This Thing You Are Saying My City Looks Like is Not What My City Looks Like

So I might be feeling a little touchy today, for a couple of reasons. And that may in part have led me to post a, well, more or less of a rant on Facebook after discovering a video (via a BlogTO article, “How to Fall in Love With Toronto from 50 Storeys High,” which is the one I quote from below) which is meant to be a love letter to Toronto (“City Rising”), and which kind of entirely misses the point of the city.

But instead of carrying on further here, I’m just going to crosspost my Facebook update on the matter, with the video in question posted below the quoted text. Thought about cleaning it up a little before putting it on here, but fuck it:

Sharing this not because I agree with the assertion that this is “Toronto at its prettiest” as the article states, or, really, even representative of Toronto at all. This video completely misses the feeling of Toronto.

For all that the city is, in parts, a thing of towers and structures creeping skyward, that is the artificial Toronto. The Toronto in lived spaces is small and quiet, possessed of vast spaces, and at times no room to breathe at all. Even when full to bursting with people it is so much emptier than more populous cities. It is a sprawl measured in shifting landscapes between boroughs, the kind of change you can see walking ten minutes down any street as one neighbourhood yields to another and so on in tripping reel. As greenery becomes desolate piss-poor creep, and back again — in back alleys and graffiti and the rundown at war with the new. In the way the subways flow and connect and divide the city, inadequate and half-measured though they are. It is a city of disconnects, and of variations. Of how things fit together in jigsaw frame, radiating out from the lake in radial pattern northward. As towers and the flash of money gives way to lower and lower skylines, until you have only vast swaths of green broken by sparse structures, and homes, and interstitial landscapes in the northern, western, and eastern corridors outside of the downtown core which we spend so much time focusing on.

The homogeneous landscapes and swirl of lights presented in this video offend me. This is an imposition of a false city, the fable we use to sell our city to the world, over the reality on the ground. This is the tarted up heart of the city, sheened in chrome and steel. It belies the city built of homes and storefronts and towers and ravines and gullies and spillways and patchwork parklands. Of bridges and overpasses and long stretches of highway and small businesses that turn over within a couple of years. Of empty wounds where institutions long in memory and tooth stood, and the gaping wounds felt but not yet made where still more institutions of the city will be ripped up in short measure. It fails to address how Yonge Street splits the city like a backbone, barely holding together its too-heavy halves on either side.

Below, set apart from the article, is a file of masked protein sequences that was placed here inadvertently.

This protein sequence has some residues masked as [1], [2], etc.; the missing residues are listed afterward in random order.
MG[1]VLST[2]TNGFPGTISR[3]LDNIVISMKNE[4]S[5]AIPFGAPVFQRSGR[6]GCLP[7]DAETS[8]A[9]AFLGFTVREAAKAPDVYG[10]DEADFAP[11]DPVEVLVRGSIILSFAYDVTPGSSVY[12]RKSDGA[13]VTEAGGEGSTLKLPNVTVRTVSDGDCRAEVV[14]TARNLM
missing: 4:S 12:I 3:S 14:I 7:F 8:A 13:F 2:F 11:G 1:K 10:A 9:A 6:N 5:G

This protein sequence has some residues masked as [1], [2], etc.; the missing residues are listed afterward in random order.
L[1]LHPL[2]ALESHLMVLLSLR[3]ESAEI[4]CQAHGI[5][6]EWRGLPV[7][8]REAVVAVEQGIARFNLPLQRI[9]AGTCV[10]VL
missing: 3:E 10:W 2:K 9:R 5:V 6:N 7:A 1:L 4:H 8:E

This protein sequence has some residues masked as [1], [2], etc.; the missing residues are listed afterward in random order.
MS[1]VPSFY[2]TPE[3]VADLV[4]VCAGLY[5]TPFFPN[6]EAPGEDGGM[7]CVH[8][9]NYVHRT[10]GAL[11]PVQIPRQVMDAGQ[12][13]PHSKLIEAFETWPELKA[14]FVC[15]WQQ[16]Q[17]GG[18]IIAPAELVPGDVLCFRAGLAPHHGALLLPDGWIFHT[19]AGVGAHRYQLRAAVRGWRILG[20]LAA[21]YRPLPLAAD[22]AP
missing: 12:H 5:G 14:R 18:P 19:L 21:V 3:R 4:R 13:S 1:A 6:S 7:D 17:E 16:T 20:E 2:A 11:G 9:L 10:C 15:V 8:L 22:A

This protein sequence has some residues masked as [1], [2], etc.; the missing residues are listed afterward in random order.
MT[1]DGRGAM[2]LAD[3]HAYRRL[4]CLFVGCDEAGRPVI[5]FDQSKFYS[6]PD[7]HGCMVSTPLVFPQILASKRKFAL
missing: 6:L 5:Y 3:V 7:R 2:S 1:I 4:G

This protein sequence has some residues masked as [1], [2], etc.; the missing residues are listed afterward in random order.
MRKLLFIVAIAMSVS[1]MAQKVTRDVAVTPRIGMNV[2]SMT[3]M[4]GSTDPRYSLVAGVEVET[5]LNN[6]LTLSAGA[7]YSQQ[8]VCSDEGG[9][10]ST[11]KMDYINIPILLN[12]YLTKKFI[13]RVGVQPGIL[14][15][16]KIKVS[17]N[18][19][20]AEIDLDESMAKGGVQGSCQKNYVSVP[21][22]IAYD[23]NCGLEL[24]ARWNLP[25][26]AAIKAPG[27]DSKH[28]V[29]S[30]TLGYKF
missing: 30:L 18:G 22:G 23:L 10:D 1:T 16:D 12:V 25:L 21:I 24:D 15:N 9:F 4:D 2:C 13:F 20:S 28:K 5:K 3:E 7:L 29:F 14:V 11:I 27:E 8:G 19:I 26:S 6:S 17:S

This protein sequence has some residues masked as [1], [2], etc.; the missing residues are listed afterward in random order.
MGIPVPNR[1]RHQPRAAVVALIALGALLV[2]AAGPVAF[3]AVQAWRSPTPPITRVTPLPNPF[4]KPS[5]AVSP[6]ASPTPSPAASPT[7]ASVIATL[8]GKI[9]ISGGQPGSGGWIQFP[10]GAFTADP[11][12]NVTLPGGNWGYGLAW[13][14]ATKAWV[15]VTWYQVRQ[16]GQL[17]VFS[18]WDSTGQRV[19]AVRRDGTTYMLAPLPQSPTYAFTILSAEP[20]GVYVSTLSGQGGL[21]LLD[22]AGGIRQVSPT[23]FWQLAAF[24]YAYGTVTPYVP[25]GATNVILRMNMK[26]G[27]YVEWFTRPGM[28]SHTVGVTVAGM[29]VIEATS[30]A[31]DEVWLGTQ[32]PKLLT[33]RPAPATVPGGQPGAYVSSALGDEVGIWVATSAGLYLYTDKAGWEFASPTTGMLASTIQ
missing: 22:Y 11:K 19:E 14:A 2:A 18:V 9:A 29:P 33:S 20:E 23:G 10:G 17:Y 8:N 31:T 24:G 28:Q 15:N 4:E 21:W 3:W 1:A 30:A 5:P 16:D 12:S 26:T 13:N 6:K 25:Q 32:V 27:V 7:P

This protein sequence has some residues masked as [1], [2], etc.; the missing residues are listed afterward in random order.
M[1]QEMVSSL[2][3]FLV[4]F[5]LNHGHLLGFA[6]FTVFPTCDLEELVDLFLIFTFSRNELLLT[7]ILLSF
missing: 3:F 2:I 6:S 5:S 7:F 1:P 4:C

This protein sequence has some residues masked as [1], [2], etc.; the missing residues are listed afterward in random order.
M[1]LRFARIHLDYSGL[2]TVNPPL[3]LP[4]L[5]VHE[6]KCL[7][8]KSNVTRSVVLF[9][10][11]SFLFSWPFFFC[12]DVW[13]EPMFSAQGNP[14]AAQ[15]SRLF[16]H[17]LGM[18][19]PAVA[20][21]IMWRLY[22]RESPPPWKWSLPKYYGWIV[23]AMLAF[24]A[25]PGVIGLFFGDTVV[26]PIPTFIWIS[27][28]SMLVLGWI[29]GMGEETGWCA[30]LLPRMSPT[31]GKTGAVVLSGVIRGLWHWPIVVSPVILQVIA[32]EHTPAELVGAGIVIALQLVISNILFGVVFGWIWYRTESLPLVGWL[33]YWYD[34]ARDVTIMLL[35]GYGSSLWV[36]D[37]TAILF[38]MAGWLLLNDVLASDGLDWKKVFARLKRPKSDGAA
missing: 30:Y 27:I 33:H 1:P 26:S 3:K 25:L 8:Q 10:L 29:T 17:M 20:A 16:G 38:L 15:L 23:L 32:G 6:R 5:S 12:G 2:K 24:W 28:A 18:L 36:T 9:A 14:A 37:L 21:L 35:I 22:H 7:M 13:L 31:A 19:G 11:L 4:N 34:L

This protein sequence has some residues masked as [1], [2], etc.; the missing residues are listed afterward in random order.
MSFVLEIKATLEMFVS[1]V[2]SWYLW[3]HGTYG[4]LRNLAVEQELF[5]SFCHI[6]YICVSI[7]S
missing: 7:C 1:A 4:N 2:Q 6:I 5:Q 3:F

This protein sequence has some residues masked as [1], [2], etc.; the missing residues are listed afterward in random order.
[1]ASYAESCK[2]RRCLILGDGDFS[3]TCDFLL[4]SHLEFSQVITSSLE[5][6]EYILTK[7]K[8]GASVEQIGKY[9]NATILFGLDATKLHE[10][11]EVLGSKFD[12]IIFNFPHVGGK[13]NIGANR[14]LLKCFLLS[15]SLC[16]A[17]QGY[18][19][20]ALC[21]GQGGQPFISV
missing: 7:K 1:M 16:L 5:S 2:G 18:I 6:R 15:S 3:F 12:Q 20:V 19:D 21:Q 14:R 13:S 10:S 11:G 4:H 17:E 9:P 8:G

It is a city of crushing poverty and rampant homelessness crashing up against the tidal breaks of money and obliviousness everywhere. Perhaps most noticeably in the Financial District, down along Bay and Front and elsewhere, where it’s not just the men in three-piece suits that actively ignore the homeless begging change from doorways and sidewalks or over grates shedding heat from the subway vents.

This is not a slick city. It is a contradiction. Always under construction, always rebuilding and reshaping itself. Condo towers rising in skeleton arc from the bones of the pavement. It is *ugly* in its revision of itself, in its willingness to forget and pave over. And beautiful still for its denials and its truths, and for its constant seeking to re-engage with the past it is actively denying. History is a complicated thing here. A political statement as much as an actual act of preservation.

I have lived all my life thus far in this city. I can find no measure of familiarity in a video like the one linked below. I can come closer to seeing the city I know in another video mentioned in this article, “Toronto Tempo.” But still, they are both of them spending too much time looking down at the city. The only way to see Toronto for its beautfiul, ugly, conflicted self is to look up, feet planted on the ground, and to walk its contours, with the weight of the city folding in over one with every step.

Apparently it was a day for a rant. Who knew?

And the video in question, “City Rising” (created by Tom Ryaboi – for more information):

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